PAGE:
Frit-Happens !
August 24, 2019, 04:59:07 PM *
Welcome, Guest. Please login or register.

Login with username, password and session length
your ad here
News:
Where are you?? Add yourself to the NEW FHF map here  | On flickr? Join our Frit Happens group: here

VISIT THE WIKI HERE
Get FH Status updates via twitter @FritHappens

 
   Home   Help Search Calendar Login Register  
CGBeads
Pages: [1] 2
  Print  
Author Topic: Etching glass beads  (Read 7414 times)
0 Members and 1 Guest are viewing this topic.
Passionatelamper
Passionate lamper
Forum Member
**
Posts: 61


Carp Diem!


WWW
« on: July 27, 2011, 05:35:50 AM »

Hi all,
I would like to try and obtain a seaglass look on beads ...now! You use Transparent? Is there any particular way to do this?
I do have the etching fluid.
I was wanting some tips please as I love sea glass and I really thought you could melt it down but have been told that you can't.
Advice please? thank you. Roll Eyes Grin Cheesy
Logged

sparrow
I hold with those who favor fire.
Senior Forum Member
*
Posts: 869


I'm working on a dream...


WWW
« Reply #1 on: July 27, 2011, 05:41:07 AM »

Hi chuck, if you type in 'etching' in the search function, you'll be bombarded with threads discussing etching in detail Wink Happy etching!
Logged

Lotti
Blond and bonkers
Forum Member
*****
Posts: 537


Let me at that torch!


WWW
« Reply #2 on: July 27, 2011, 05:44:24 AM »

I just make a transparent bead (of what ever colour takes your fancy), kiln it, clean it and then follow the instructions on the bottle.  Make sure you wear protective clothing, the acid burns if you get it on your skin.  After the bead has been in the fluid you must put it in dilute bicarb of soda and then rise with water and make sure you clean out the hole.  You can resuse the fluid.  I poor the fluid when I am etching into an old plastic container and put the bead in with it.   Then transfer the bead to a pot with bicarb solution for a bit and then rise the bead off.  I poor the acid back into it's container and then rise the container that the bead and the acid were in with the bicarb solution and rise this out too.  Don't poor the acid down the sink as I nearly did cos I was thinking about something else the other day!  

I have probably made this sound much more complicated than it is!  Good luck, it's great fun and folks love these. Smiley

Oh yes, you can also put dark turq beads into the fluid for a short time if you get sooty marks on them and opaque colours also etch nicely, I find effetre purple is lovely etched. Smiley
Logged

Kalorlo
Forum Member
*****
Posts: 674


Heather Kelly Glass


WWW
« Reply #3 on: July 27, 2011, 05:49:37 AM »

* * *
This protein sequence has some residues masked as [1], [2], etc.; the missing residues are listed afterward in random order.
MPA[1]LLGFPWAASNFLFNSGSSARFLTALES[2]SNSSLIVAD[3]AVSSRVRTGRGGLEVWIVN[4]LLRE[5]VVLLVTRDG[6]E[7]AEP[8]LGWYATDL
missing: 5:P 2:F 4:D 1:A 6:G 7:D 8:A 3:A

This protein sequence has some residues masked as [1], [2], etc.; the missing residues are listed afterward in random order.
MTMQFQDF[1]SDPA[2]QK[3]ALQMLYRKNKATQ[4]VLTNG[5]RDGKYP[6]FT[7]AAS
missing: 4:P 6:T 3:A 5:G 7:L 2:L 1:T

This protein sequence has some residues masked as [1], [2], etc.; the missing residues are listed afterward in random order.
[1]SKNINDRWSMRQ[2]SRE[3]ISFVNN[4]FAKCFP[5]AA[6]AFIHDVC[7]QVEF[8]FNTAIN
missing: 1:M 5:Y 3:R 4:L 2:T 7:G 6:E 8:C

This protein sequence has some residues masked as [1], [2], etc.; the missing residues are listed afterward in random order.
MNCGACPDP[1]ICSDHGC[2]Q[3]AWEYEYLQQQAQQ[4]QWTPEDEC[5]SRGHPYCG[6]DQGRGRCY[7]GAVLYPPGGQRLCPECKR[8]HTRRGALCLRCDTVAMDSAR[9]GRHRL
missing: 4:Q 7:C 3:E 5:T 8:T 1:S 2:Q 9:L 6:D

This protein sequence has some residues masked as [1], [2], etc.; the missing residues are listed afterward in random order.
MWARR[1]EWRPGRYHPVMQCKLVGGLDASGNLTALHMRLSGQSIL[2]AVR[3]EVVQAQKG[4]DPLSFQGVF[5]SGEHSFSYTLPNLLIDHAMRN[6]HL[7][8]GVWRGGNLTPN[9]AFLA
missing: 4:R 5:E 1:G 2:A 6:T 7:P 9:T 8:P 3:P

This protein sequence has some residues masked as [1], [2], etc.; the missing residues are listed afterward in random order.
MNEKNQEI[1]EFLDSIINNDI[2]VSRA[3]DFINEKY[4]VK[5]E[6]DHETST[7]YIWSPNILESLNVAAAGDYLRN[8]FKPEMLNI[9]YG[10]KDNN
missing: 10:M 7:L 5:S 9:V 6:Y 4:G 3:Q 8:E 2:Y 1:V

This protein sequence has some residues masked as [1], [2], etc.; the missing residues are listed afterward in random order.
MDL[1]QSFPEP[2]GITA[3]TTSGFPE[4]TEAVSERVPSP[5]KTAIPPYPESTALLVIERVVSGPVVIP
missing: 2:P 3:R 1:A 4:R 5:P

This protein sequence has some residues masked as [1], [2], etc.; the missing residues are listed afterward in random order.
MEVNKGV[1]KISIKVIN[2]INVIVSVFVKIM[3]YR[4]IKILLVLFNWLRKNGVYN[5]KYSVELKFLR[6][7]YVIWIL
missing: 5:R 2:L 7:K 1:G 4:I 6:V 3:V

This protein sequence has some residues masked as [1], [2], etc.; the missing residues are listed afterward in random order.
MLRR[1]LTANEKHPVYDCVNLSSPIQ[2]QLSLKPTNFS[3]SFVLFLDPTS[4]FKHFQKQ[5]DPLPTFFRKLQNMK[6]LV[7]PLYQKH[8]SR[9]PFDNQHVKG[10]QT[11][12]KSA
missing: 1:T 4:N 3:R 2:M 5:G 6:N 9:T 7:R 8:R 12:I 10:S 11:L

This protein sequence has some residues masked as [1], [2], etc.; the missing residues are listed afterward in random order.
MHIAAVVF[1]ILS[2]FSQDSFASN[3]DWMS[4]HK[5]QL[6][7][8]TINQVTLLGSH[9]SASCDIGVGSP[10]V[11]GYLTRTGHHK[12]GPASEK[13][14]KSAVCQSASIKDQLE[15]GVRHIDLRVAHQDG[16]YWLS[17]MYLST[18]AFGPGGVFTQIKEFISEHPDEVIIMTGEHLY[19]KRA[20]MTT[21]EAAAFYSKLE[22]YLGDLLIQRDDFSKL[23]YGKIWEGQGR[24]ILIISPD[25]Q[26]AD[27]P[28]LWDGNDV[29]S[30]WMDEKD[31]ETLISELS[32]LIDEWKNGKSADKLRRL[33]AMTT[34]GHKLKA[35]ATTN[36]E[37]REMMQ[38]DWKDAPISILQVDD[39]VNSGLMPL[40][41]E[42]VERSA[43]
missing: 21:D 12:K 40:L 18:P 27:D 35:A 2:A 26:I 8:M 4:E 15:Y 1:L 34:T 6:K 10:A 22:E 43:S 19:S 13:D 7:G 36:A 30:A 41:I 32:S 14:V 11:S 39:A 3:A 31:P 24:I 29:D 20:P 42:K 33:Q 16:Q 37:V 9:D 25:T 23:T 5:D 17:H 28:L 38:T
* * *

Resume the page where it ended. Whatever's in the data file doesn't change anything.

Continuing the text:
I dangle the beads on monofilament (fishing line stuff) in the bottle of etching fluid so I don't have to pour it about. I use big loose knots to make sure they're not touching, a stick to tie the monofilament to that sits across the bottle mouth, and when they're done I take them out and put the whole thing in bicarb.
Logged

Passionatelamper
Passionate lamper
Forum Member
**
Posts: 61


Carp Diem!


WWW
« Reply #4 on: July 27, 2011, 05:51:17 AM »

Brill thanks honies.... Grin Cheesy Wink
Logged

Lotti
Blond and bonkers
Forum Member
*****
Posts: 537


Let me at that torch!


WWW
« Reply #5 on: July 27, 2011, 06:01:13 AM »

I dangle the beads on monofilament (fishing line stuff) in the bottle of etching fluid so I don't have to pour it about. I use big loose knots to make sure they're not touching, a stick to tie the monofilament to that sits across the bottle mouth, and when they're done I take them out and put the whole thing in bicarb.

Definately a better way of doing it, but I find my pot is a bit small, perhaps should do them in smaller batches or get a bigger pot! Smiley
Logged

Mand
Mandmade - that's me.
Forum Member
****
Posts: 295


Go f'rit! (80's me)


WWW
« Reply #6 on: July 27, 2011, 06:03:11 AM »

Bicarb?  Shocked Shocked I've never rinsed my  beads off in bicarb - just removed them from the acid and put in a pot under running water all over and then through the holes.  Will my beads gradually disintegrate then if I haven't been doing this step?  Does it neutralise the dip n etch?  eeek.  Worried.  Mand x
Logged

Madam Steph
Forum Member
****
Posts: 440


Jon Snow just CAN'T be dead!


WWW
« Reply #7 on: July 27, 2011, 06:21:05 AM »

The bicarb neutralises the acid and makes it safer to handle and dispose of.

I made my first set of etched this week. I have a small pot of Dip n Etch and hung three at a time over the edge of the pot (it would easily have taken 4) hung on silverplated coppr wire, making sure that it was bent so that no part of the bead touched the sides or the other beads (this is to ensure even etching).

Try out one bead on its own first to make sure you dont ruin a whole set.